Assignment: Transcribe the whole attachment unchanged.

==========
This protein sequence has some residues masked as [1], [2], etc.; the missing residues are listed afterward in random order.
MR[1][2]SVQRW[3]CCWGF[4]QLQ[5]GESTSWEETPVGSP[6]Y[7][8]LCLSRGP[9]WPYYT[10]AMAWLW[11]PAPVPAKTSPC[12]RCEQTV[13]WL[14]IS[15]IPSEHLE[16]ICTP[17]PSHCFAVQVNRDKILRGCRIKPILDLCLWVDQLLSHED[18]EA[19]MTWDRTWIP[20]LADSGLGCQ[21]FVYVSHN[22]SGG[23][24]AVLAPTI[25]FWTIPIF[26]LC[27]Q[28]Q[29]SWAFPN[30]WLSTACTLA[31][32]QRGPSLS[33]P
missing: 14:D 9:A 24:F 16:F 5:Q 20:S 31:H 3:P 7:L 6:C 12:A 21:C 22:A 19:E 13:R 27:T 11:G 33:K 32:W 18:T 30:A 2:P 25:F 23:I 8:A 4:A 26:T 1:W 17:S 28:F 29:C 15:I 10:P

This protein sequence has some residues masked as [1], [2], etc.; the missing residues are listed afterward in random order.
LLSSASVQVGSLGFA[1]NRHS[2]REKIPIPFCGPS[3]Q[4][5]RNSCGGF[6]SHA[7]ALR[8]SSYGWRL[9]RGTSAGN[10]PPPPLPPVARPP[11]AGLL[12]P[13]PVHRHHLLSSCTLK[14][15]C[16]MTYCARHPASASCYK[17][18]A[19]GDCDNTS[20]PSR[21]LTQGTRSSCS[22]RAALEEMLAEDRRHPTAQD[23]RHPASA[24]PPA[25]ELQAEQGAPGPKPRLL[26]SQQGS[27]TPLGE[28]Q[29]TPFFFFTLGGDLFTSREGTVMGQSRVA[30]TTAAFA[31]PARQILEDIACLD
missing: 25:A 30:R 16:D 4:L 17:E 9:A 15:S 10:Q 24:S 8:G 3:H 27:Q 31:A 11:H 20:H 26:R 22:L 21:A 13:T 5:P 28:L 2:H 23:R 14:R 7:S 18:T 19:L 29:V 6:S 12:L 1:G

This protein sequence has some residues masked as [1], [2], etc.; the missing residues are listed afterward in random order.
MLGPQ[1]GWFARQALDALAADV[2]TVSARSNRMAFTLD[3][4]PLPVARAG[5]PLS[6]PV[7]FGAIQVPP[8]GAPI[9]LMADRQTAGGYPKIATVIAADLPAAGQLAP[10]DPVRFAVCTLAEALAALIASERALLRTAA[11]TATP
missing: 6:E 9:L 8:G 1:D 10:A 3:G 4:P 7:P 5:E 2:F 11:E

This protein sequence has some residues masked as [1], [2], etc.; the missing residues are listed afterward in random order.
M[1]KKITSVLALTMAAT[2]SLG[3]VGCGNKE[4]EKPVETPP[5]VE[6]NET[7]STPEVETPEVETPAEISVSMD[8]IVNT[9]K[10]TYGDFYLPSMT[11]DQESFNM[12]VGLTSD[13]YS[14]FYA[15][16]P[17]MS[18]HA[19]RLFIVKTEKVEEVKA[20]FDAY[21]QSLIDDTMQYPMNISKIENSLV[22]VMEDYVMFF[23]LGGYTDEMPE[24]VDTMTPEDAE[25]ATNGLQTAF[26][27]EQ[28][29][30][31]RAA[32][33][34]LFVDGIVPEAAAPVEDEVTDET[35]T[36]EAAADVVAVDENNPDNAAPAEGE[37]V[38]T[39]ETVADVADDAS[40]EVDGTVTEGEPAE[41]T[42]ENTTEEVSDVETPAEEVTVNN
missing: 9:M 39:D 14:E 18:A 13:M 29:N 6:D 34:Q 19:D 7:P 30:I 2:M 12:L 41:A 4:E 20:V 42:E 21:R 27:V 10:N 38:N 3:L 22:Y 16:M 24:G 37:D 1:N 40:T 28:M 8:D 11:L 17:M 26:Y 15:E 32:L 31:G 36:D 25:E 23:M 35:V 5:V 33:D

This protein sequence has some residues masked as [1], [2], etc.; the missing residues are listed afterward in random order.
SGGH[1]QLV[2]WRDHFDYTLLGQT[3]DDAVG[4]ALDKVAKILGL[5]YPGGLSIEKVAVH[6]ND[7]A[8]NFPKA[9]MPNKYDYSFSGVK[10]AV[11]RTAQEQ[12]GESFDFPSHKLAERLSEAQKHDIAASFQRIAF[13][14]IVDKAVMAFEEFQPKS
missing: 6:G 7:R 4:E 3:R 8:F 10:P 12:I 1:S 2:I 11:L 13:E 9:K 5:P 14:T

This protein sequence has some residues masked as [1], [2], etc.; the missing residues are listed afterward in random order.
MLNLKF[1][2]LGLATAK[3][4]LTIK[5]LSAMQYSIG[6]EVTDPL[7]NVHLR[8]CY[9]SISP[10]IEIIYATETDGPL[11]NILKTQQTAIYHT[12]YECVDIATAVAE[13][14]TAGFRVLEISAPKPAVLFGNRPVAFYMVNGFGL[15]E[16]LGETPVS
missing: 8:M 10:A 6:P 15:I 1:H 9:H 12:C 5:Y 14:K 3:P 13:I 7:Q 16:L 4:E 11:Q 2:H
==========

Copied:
This protein sequence has some residues masked as [1], [2], etc.; the missing residues are listed afterward in random order.
MR[1][2]SVQRW[3]CCWGF[4]QLQ[5]GESTSWEETPVGSP[6]Y[7][8]LCLSRGP[9]WPYYT[10]AMAWLW[11]PAPVPAKTSPC[12]RCEQTV[13]WL[14]IS[15]IPSEHLE[16]ICTP[17]PSHCFAVQVNRDKILRGCRIKPILDLCLWVDQLLSHED[18]EA[19]MTWDRTWIP[20]LADSGLGCQ[21]FVYVSHN[22]SGG[23][24]AVLAPTI[25]FWTIPIF[26]LC[27]Q[28]Q[29]SWAFPN[30]WLSTACTLA[31][32]QRGPSLS[33]P
missing: 14:D 9:A 24:F 16:F 5:Q 20:S 31:H 3:P 7:L 6:C 12:A 21:C 22:A 19:E 13:R 27:T 11:G 33:K 32:W 18:T 30:A 2:P 25:F 23:I 8:A 4:A 26:T 1:W 17:S 28:F 29:C 15:I 10:P

This protein sequence has some residues masked as [1], [2], etc.; the missing residues are listed afterward in random order.
LLSSASVQVGSLGFA[1]NRHS[2]REKIPIPFCGPS[3]Q[4][5]RNSCGGF[6]SHA[7]ALR[8]SSYGWRL[9]RGTSAGN[10]PPPPLPPVARPP[11]AGLL[12]P[13]PVHRHHLLSSCTLK[14][15]C[16]MTYCARHPASASCYK[17][18]A[19]GDCDNTS[20]PSR[21]LTQGTRSSCS[22]RAALEEMLAEDRRHPTAQD[23]RHPASA[24]PPA[25]ELQAEQGAPGPKPRLL[26]SQQGS[27]TPLGE[28]Q[29]TPFFFFTLGGDLFTSREGTVMGQSRVA[30]TTAAFA[31]PARQILEDIACLD
missing: 25:A 30:R 16:D 4:L 17:E 9:A 15:S 10:Q 24:S 8:G 3:H 27:Q 31:A 11:H 20:H 26:R 22:L 21:A 13:T 5:P 28:L 2:H 23:R 14:R 7:S 18:T 19:L 29:V 6:S 12:L 1:G

This protein sequence has some residues masked as [1], [2], etc.; the missing residues are listed afterward in random order.
MLGPQ[1]GWFARQALDALAADV[2]TVSARSNRMAFTLD[3][4]PLPVARAG[5]PLS[6]PV[7]FGAIQVPP[8]GAPI[9]LMADRQTAGGYPKIATVIAADLPAAGQLAP[10]DPVRFAVCTLAEALAALIASERALLRTAA[11]TATP
missing: 6:E 9:L 8:G 1:D 10:A 3:G 4:P 7:P 5:E 2:F 11:E

This protein sequence has some residues masked as [1], [2], etc.; the missing residues are listed afterward in random order.
M[1]KKITSVLALTMAAT[2]SLG[3]VGCGNKE[4]EKPVETPP[5]VE[6]NET[7]STPEVETPEVETPAEISVSMD[8]IVNT[9]K[10]TYGDFYLPSMT[11]DQESFNM[12]VGLTSD[13]YS[14]FYA[15][16]P[17]MS[18]HA[19]RLFIVKTEKVEEVKA[20]FDAY[21]QSLIDDTMQYPMNISKIENSLV[22]VMEDYVMFF[23]LGGYTDEMPE[24]VDTMTPEDAE[25]ATNGLQTAF[26][27]EQ[28][29][30][31]RAA[32][33][34]LFVDGIVPEAAAPVEDEVTDET[35]T[36]EAAADVVAVDENNPDNAAPAEGE[37]V[38]T[39]ETVADVADDAS[40]EVDGTVTEGEPAE[41]T[42]ENTTEEVSDVETPAEEVTVNN
missing: 9:M 39:D 14:E 18:A 13:M 29:N 6:D 34:Q 19:D 7:P 30:I 2:M 12:L 41:A 4:E 20:V 42:E 21:R 27:V 10:N 38:N 3:L 22:Y 16:M 24:G 37:D 1:N 40:T 28:M 8:D 11:L 17:M 26:Y 15:E 32:L 31:G 36:D 25:E 23:M 35:V 5:V 33:D

This protein sequence has some residues masked as [1], [2], etc.; the missing residues are listed afterward in random order.
SGGH[1]QLV[2]WRDHFDYTLLGQT[3]DDAVG[4]ALDKVAKILGL[5]YPGGLSIEKVAVH[6]ND[7]A[8]NFPKA[9]MPNKYDYSFSGVK[10]AV[11]RTAQEQ[12]GESFDFPSHKLAERLSEAQKHDIAASFQRIAF[13][14]IVDKAVMAFEEFQPKS
missing: 6:G 7:R 4:E 3:R 8:F 10:P 12:I 1:S 2:I 11:L 13:E 9:K 5:P 14:T

This protein sequence has some residues masked as [1], [2], etc.; the missing residues are listed afterward in random order.
MLNLKF[1][2]LGLATAK[3][4]LTIK[5]LSAMQYSIG[6]EVTDPL[7]NVHLR[8]CY[9]SISP[10]IEIIYATETDGPL[11]NILKTQQTAIYHT[12]YECVDIATAVAE[13][14]TAGFRVLEISAPKPAVLFGNRPVAFYMVNGFGL[15]E[16]LGETPVS
missing: 8:M 10:A 6:P 15:I 1:H 9:H 12:C 5:Y 14:K 3:P 13:I 7:Q 16:L 4:E 11:Q 2:H